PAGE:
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Standard Therapy Given With or Without Combination Chemotherapy in Treating Patients With Non-small Cell Lung Cancer

The recruitment status of this study is unknown because the information has not been verified recently.
Verified May 2007 by National Cancer Institute (NCI).
Recruitment status was  Active, not recruiting
Sponsor:
Information provided by:
National Cancer Institute (NCI)
ClinicalTrials.gov Identifier:
NCT00003240
First received: November 1, 1999
Last updated: December 17, 2013
Last verified: May 2007

November 1, 1999
December 17, 2013
October 1995
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Complete list of historical versions of study NCT00003240 on ClinicalTrials.gov Archive Site
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Standard Therapy Given With or Without Combination Chemotherapy in Treating Patients With Non-small Cell Lung Cancer
A Major Randomised Trial to Determine the Value of Cisplatin-Based Chemotherapy For All Patients With Non-Small Cell Lung Cancer

RATIONALE: Drugs used in chemotherapy use different ways to stop tumor cells from dividing so they stop growing or die. It is not known whether giving chemotherapy in addition to standard therapy is a more effective treatment for lung cancer.

PURPOSE: Randomized phase III trial to compare the effectiveness of standard therapy given with or without combination chemotherapy in treating patients with non-small cell lung cancer.

OBJECTIVES: I. Assess whether the addition of cisplatin-based chemotherapy to standard treatment improves survival in patients with non-small cell lung cancer.

OUTLINE: This is a randomized study. Patients are randomized to 1 of 2 treatment arms. Arm I: Patients undergo primary surgery, radical radiotherapy, radiotherapy with surgery, or best supportive care. Arm II: Patients undergo treatment as in arm I. Beginning within 10 weeks after surgery or radical radiotherapy or as soon as possible after diagnosis, patients receive 1 of the following regimens: Regimen A: Patients receive cisplatin IV on day 1 followed by vindesine on days 1 and 8. Regimen B: Patients receive mitomycin, ifosfamide, and cisplatin on day 1. Regimen C: Patients receive mitomycin, vinblastine, and cisplatin on day 1. Regimen D: Patients receive vinorelbine on days 1 and 8 and cisplatin on day 1. Treatment in all 4 regimens repeats every 3 weeks for 3 courses. Patients are followed at 3 months, 6 months, 1 year, and then annually thereafter.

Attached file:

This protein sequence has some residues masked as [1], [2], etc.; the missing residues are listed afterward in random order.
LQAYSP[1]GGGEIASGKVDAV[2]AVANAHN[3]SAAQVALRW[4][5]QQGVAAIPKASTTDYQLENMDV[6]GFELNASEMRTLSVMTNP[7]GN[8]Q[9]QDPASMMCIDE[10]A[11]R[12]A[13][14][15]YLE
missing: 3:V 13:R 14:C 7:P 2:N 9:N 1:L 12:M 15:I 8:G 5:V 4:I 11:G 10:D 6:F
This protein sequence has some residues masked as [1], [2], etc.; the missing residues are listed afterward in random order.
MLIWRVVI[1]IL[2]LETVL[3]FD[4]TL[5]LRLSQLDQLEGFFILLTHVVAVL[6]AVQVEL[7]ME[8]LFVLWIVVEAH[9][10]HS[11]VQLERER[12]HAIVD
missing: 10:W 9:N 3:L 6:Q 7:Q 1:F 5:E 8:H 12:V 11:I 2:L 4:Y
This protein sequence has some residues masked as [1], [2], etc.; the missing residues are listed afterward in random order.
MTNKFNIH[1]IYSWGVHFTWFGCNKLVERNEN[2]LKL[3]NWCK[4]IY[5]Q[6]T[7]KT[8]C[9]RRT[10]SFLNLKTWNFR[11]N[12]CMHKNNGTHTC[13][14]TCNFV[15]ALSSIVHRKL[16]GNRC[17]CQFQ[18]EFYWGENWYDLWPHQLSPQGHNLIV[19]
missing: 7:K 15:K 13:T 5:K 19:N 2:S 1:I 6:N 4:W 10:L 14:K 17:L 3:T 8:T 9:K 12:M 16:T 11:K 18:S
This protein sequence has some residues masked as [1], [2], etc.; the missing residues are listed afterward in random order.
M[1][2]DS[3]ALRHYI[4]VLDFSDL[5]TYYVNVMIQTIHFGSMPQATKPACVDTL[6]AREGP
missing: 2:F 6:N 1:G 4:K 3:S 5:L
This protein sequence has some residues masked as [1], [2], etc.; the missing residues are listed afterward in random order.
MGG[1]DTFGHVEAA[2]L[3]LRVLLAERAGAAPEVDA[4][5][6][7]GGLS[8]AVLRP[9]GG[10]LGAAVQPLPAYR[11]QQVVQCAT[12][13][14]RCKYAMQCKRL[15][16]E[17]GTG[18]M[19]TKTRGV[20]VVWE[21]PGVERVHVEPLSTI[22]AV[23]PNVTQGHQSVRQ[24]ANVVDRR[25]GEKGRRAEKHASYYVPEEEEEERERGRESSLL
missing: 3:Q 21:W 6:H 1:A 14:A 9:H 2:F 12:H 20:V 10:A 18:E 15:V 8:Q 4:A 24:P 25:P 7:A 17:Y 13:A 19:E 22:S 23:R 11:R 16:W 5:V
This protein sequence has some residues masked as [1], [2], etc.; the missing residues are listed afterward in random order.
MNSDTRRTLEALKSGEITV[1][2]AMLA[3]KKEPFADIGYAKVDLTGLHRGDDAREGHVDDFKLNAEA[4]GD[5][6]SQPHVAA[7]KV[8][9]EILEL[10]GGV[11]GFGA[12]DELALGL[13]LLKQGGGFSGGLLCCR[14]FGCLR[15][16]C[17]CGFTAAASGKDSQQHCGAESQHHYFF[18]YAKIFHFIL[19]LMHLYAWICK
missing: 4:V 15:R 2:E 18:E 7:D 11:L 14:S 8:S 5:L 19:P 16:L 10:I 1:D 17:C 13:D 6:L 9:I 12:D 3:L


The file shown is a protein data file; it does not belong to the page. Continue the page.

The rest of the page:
PROJECTED ACCRUAL: A total of 1,800 patients will be accrued for this study within 3 years.

Interventional
Phase 3
Allocation: Randomized
Primary Purpose: Treatment
Lung Cancer
  • Drug: cisplatin
  • Drug: ifosfamide
  • Drug: mitomycin C
  • Drug: vinblastine sulfate
  • Drug: vindesine
  • Drug: vinorelbine tartrate
  • Procedure: conventional surgery
  • Radiation: radiation therapy
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*   Includes publications given by the data provider as well as publications identified by ClinicalTrials.gov Identifier (NCT Number) in Medline.
 
Active, not recruiting
1800
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DISEASE CHARACTERISTICS: Histologically confirmed non-small cell lung cancer being treated with primary surgery, radical radiotherapy, surgery plus radiotherapy, or best supportive care

PATIENT CHARACTERISTICS: Age: Adult Performance status: Not specified Life expectancy: Not specified Hematopoietic: Not specified Hepatic: Not specified Renal: No inadequate renal function Other: No other prior or concurrent malignancy within the past 3 years except nonmelanoma skin cancer Must be fit enough to receive therapy

PRIOR CONCURRENT THERAPY: Biologic therapy: Not specified Chemotherapy: No prior chemotherapy Endocrine therapy: Not specified Radiotherapy: See Disease Characteristics Prior radical radiotherapy allowed Surgery: See Disease Characteristics Prior surgery allowed

Both
18 Years and older
No
Contact information is only displayed when the study is recruiting subjects
United Kingdom
 
NCT00003240
CDR0000066115, LLCG-BLT, MRC-BLT, EU-98003
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National Cancer Institute (NCI)
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Study Chair: Stephen G. Spiro University College London Hospitals
National Cancer Institute (NCI)
May 2007

ICMJE     Data element required by the International Committee of Medical Journal Editors and the World Health Organization ICTRP